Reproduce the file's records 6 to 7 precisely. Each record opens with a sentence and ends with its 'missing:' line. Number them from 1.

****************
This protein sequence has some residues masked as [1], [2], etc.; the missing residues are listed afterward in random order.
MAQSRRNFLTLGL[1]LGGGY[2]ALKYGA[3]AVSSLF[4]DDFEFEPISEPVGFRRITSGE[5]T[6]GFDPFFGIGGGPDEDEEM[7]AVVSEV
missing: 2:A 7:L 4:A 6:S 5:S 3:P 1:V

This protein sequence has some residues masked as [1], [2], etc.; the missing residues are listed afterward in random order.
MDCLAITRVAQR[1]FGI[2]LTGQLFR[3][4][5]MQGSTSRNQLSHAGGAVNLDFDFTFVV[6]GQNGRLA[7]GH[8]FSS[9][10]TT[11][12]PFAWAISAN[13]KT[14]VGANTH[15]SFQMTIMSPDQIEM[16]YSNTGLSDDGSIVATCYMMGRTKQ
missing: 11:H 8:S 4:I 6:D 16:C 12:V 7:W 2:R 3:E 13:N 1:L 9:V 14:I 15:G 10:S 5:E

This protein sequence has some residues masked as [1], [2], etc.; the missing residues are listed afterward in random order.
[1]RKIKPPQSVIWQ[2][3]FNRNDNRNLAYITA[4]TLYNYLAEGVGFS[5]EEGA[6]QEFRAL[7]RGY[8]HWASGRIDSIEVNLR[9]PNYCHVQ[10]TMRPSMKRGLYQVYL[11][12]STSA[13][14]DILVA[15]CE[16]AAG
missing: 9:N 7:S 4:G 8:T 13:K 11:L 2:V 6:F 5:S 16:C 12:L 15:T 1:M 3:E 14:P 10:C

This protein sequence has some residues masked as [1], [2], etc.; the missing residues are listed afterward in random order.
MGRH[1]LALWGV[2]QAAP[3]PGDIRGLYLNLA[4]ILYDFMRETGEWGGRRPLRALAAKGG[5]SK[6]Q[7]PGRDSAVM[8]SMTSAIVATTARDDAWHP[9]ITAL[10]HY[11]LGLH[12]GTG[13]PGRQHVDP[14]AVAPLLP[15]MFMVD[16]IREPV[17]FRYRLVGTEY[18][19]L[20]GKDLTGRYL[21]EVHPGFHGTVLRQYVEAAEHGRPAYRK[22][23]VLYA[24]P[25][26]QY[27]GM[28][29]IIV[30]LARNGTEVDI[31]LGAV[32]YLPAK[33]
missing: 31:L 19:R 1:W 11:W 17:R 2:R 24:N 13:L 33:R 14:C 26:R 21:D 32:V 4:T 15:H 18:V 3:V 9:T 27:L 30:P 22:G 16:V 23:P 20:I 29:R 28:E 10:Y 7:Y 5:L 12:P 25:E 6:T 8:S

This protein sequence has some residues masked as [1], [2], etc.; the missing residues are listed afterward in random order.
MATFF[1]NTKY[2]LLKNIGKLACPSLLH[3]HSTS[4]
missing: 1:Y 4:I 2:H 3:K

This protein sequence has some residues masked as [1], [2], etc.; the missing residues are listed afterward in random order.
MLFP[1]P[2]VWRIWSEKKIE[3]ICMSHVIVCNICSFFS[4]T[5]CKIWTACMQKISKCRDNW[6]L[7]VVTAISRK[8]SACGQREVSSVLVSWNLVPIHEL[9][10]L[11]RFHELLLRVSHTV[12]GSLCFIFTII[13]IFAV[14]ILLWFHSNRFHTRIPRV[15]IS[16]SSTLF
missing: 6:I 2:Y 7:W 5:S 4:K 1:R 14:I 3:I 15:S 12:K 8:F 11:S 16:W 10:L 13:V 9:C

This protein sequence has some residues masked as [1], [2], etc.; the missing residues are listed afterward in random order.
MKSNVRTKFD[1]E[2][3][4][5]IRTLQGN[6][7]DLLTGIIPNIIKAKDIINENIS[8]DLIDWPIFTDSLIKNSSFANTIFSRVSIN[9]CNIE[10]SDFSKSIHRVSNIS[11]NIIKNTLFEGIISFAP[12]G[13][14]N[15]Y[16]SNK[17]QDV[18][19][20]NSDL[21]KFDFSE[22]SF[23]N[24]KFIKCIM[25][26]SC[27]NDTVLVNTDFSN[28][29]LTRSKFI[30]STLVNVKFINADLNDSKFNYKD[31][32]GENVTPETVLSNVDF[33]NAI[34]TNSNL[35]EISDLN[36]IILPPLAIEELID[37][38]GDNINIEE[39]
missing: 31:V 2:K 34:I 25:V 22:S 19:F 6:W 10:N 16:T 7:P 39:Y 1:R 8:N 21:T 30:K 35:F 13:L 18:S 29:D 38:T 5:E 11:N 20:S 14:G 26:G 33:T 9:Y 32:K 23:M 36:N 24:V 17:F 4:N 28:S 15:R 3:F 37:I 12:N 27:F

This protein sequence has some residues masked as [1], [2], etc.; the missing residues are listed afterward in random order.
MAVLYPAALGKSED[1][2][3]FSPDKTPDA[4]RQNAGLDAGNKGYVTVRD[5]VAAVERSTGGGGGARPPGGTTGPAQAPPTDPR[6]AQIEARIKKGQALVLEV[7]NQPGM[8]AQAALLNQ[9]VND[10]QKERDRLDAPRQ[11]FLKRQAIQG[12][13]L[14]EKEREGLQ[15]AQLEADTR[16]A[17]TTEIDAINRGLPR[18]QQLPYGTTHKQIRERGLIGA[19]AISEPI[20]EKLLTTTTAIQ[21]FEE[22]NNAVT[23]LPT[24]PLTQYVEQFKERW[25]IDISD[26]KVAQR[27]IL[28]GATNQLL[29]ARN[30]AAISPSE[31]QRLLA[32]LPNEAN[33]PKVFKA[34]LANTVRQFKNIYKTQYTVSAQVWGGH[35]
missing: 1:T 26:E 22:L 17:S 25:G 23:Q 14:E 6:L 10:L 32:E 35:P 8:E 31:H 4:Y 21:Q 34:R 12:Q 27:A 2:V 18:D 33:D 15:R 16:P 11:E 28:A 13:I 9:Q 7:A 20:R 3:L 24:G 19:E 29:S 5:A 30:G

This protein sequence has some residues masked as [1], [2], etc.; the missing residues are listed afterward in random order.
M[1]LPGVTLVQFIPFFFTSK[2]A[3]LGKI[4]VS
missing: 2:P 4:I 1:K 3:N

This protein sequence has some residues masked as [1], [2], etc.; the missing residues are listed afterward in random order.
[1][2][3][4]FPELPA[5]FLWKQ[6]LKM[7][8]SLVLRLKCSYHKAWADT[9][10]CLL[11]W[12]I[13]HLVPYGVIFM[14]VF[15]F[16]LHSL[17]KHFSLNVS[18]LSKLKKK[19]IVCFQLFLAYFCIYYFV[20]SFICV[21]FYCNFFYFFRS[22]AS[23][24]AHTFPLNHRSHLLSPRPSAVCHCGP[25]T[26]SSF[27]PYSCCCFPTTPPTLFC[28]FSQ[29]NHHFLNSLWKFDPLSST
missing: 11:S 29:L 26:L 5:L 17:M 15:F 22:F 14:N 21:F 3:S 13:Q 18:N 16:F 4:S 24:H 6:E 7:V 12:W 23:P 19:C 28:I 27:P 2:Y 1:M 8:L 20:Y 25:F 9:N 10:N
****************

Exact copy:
This protein sequence has some residues masked as [1], [2], etc.; the missing residues are listed afterward in random order.
MLFP[1]P[2]VWRIWSEKKIE[3]ICMSHVIVCNICSFFS[4]T[5]CKIWTACMQKISKCRDNW[6]L[7]VVTAISRK[8]SACGQREVSSVLVSWNLVPIHEL[9][10]L[11]RFHELLLRVSHTV[12]GSLCFIFTII[13]IFAV[14]ILLWFHSNRFHTRIPRV[15]IS[16]SSTLF
missing: 6:I 2:Y 7:W 5:S 4:K 1:R 14:I 3:I 15:S 12:K 8:F 11:S 16:W 10:L 13:V 9:C

This protein sequence has some residues masked as [1], [2], etc.; the missing residues are listed afterward in random order.
MKSNVRTKFD[1]E[2][3][4][5]IRTLQGN[6][7]DLLTGIIPNIIKAKDIINENIS[8]DLIDWPIFTDSLIKNSSFANTIFSRVSIN[9]CNIE[10]SDFSKSIHRVSNIS[11]NIIKNTLFEGIISFAP[12]G[13][14]N[15]Y[16]SNK[17]QDV[18][19][20]NSDL[21]KFDFSE[22]SF[23]N[24]KFIKCIM[25][26]SC[27]NDTVLVNTDFSN[28][29]LTRSKFI[30]STLVNVKFINADLNDSKFNYKD[31][32]GENVTPETVLSNVDF[33]NAI[34]TNSNL[35]EISDLN[36]IILPPLAIEELID[37][38]GDNINIEE[39]
missing: 31:V 2:K 34:I 25:V 22:S 19:F 6:W 10:N 16:T 7:P 39:Y 1:R 8:N 21:T 30:K 35:F 13:L 18:S 29:D 38:T 5:E 11:N 20:S 14:G 26:G 33:T 9:Y 32:K 23:M 36:N 24:V 17:F 4:N 28:S 15:R 3:F 37:I 12:N 27:F